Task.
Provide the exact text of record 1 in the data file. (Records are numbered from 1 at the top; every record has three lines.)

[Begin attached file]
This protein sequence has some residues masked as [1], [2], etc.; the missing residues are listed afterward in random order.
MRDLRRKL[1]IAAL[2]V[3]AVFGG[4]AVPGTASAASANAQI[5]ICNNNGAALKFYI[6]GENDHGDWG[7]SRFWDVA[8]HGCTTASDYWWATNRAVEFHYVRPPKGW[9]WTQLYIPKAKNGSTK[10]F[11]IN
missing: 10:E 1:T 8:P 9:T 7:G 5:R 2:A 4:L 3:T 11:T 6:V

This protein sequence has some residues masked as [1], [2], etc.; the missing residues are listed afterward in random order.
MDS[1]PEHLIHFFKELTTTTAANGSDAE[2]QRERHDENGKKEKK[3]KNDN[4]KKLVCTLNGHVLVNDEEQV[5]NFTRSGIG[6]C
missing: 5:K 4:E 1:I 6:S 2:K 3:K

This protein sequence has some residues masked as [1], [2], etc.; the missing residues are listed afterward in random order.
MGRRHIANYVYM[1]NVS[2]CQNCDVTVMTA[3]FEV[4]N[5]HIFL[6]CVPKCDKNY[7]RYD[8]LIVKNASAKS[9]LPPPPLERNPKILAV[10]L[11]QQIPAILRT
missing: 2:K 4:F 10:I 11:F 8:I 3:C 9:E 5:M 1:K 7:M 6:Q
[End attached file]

This protein sequence has some residues masked as [1], [2], etc.; the missing residues are listed afterward in random order.
MRDLRRKL[1]IAAL[2]V[3]AVFGG[4]AVPGTASAASANAQI[5]ICNNNGAALKFYI[6]GENDHGDWG[7]SRFWDVA[8]HGCTTASDYWWATNRAVEFHYVRPPKGW[9]WTQLYIPKAKNGSTK[10]F[11]IN
missing: 10:E 1:T 8:P 9:T 7:G 5:R 2:A 4:L 3:T 11:T 6:V